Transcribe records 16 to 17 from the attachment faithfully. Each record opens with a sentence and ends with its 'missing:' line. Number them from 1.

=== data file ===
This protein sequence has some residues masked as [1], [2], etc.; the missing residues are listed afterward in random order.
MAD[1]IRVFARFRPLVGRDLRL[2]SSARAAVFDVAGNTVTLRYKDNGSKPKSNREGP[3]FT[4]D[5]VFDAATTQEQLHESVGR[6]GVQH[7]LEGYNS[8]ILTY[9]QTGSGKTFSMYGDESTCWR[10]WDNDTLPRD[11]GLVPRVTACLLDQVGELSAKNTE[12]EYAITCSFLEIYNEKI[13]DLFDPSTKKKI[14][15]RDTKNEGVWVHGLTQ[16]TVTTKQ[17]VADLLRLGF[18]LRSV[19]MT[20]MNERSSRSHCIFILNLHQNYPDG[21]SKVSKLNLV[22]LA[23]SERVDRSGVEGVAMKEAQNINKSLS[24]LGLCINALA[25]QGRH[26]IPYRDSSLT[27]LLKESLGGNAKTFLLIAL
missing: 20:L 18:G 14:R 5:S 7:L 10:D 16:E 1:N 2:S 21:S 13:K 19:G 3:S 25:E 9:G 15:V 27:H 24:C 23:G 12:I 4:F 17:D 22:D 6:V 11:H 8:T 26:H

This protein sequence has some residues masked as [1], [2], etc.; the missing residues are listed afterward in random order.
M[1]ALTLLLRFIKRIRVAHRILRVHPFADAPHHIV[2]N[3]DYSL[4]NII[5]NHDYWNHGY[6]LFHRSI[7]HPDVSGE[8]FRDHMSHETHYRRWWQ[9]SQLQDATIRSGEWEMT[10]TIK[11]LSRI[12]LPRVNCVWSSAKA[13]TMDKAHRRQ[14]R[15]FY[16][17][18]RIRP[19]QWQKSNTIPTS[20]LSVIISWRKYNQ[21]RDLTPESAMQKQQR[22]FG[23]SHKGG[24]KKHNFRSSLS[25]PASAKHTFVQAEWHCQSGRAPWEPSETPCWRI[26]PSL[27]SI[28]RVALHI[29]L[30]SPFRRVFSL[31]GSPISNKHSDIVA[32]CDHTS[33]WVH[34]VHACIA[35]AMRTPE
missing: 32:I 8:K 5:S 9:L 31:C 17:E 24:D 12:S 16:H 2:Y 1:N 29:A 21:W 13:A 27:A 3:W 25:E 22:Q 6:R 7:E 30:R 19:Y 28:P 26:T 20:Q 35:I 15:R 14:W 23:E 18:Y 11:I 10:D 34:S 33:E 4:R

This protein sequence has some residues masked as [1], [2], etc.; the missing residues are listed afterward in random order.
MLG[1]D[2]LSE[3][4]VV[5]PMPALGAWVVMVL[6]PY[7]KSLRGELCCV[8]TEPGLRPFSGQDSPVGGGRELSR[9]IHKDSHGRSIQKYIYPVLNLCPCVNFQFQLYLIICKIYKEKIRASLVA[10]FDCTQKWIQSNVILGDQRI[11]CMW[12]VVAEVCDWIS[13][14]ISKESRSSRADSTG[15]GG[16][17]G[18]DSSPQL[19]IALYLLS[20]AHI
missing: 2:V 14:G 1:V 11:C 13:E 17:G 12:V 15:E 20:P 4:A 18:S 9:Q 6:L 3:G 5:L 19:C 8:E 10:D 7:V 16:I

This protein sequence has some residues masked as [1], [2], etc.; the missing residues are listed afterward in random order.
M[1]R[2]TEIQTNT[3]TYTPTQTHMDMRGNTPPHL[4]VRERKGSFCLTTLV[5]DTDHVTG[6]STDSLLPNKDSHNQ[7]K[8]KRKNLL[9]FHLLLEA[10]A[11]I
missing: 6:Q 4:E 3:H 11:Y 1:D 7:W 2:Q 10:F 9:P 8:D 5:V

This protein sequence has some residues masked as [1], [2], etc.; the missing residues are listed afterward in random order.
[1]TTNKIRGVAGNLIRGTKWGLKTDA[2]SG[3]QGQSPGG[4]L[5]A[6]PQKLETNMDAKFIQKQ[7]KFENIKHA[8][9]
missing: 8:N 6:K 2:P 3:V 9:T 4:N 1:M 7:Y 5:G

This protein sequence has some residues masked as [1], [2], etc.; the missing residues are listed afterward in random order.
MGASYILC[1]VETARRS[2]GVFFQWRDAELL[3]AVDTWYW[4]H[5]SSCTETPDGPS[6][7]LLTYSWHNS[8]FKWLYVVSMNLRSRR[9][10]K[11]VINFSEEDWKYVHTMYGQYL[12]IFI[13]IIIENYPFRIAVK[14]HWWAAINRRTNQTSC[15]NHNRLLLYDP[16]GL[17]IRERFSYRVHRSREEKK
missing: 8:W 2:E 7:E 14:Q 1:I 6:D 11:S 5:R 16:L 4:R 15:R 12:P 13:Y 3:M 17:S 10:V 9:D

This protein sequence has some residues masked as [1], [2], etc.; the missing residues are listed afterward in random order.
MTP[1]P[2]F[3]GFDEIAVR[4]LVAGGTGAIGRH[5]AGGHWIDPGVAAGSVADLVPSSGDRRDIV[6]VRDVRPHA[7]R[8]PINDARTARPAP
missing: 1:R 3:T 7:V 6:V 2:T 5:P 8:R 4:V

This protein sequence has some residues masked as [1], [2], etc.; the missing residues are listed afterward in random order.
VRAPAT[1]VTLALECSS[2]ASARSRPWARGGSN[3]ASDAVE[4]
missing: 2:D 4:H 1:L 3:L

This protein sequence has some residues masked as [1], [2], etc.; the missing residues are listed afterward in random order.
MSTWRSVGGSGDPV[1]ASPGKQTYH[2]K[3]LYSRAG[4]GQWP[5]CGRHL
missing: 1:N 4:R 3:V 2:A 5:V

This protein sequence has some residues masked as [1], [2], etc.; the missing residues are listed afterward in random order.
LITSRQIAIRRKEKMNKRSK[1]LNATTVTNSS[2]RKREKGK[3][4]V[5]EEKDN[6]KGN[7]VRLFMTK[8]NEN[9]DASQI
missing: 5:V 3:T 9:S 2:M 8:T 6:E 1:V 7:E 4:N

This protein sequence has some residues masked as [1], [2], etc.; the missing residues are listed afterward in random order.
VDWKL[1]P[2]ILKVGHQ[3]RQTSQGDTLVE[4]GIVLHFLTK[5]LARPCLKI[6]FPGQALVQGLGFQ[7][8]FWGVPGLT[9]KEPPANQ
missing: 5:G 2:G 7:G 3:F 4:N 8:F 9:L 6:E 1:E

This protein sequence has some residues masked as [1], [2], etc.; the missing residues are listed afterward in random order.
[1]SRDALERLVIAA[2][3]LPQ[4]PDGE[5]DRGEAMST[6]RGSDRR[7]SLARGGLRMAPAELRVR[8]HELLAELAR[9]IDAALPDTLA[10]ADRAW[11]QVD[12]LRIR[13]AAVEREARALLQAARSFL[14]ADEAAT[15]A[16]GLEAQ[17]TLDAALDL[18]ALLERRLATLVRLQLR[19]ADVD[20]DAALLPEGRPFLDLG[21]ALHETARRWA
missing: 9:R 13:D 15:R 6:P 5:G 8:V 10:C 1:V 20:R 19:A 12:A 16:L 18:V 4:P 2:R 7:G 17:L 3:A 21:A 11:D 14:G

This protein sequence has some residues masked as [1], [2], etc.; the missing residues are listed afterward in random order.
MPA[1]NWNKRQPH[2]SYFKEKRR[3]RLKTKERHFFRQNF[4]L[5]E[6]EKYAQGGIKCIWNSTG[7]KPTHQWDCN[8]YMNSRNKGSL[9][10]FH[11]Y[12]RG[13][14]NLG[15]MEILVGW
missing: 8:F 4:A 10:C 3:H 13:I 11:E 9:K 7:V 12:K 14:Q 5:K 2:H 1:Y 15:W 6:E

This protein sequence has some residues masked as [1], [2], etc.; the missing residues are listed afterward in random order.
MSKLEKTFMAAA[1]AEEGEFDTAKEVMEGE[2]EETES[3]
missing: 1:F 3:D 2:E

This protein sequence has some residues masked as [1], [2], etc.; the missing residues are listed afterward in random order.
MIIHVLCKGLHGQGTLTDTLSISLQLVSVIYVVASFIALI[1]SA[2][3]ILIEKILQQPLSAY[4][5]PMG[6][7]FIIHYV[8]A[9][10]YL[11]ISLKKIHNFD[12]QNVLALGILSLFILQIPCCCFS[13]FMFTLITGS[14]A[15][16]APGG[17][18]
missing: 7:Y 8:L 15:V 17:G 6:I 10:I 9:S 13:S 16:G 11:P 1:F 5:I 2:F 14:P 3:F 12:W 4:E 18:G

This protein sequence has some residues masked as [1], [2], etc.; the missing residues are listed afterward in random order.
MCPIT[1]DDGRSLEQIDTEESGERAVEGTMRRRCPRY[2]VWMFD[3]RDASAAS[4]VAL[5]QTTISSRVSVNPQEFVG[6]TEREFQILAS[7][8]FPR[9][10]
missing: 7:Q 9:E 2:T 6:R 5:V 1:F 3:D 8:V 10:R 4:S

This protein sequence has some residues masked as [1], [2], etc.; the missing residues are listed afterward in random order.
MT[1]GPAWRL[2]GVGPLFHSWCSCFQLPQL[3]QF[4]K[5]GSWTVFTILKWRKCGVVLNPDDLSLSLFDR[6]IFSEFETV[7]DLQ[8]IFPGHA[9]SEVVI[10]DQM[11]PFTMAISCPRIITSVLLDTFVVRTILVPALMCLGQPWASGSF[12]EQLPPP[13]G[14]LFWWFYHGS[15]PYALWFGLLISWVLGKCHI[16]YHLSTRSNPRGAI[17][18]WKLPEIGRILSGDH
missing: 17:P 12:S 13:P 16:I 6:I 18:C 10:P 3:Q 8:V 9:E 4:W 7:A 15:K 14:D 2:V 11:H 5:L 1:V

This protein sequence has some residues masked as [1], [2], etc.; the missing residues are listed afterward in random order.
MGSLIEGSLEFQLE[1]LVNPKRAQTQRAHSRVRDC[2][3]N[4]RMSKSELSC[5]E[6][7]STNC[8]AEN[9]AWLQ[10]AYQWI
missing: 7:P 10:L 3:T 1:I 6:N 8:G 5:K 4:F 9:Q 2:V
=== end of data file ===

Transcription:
This protein sequence has some residues masked as [1], [2], etc.; the missing residues are listed afterward in random order.
MCPIT[1]DDGRSLEQIDTEESGERAVEGTMRRRCPRY[2]VWMFD[3]RDASAAS[4]VAL[5]QTTISSRVSVNPQEFVG[6]TEREFQILAS[7][8]FPR[9][10]
missing: 7:Q 9:E 2:T 6:R 5:V 1:F 3:D 8:V 10:R 4:S

This protein sequence has some residues masked as [1], [2], etc.; the missing residues are listed afterward in random order.
MT[1]GPAWRL[2]GVGPLFHSWCSCFQLPQL[3]QF[4]K[5]GSWTVFTILKWRKCGVVLNPDDLSLSLFDR[6]IFSEFETV[7]DLQ[8]IFPGHA[9]SEVVI[10]DQM[11]PFTMAISCPRIITSVLLDTFVVRTILVPALMCLGQPWASGSF[12]EQLPPP[13]G[14]LFWWFYHGS[15]PYALWFGLLISWVLGKCHI[16]YHLSTRSNPRGAI[17][18]WKLPEIGRILSGDH
missing: 17:P 12:S 13:P 16:I 6:I 18:C 10:P 3:Q 8:V 9:E 4:W 7:A 15:K 14:D 2:V 11:H 5:L 1:V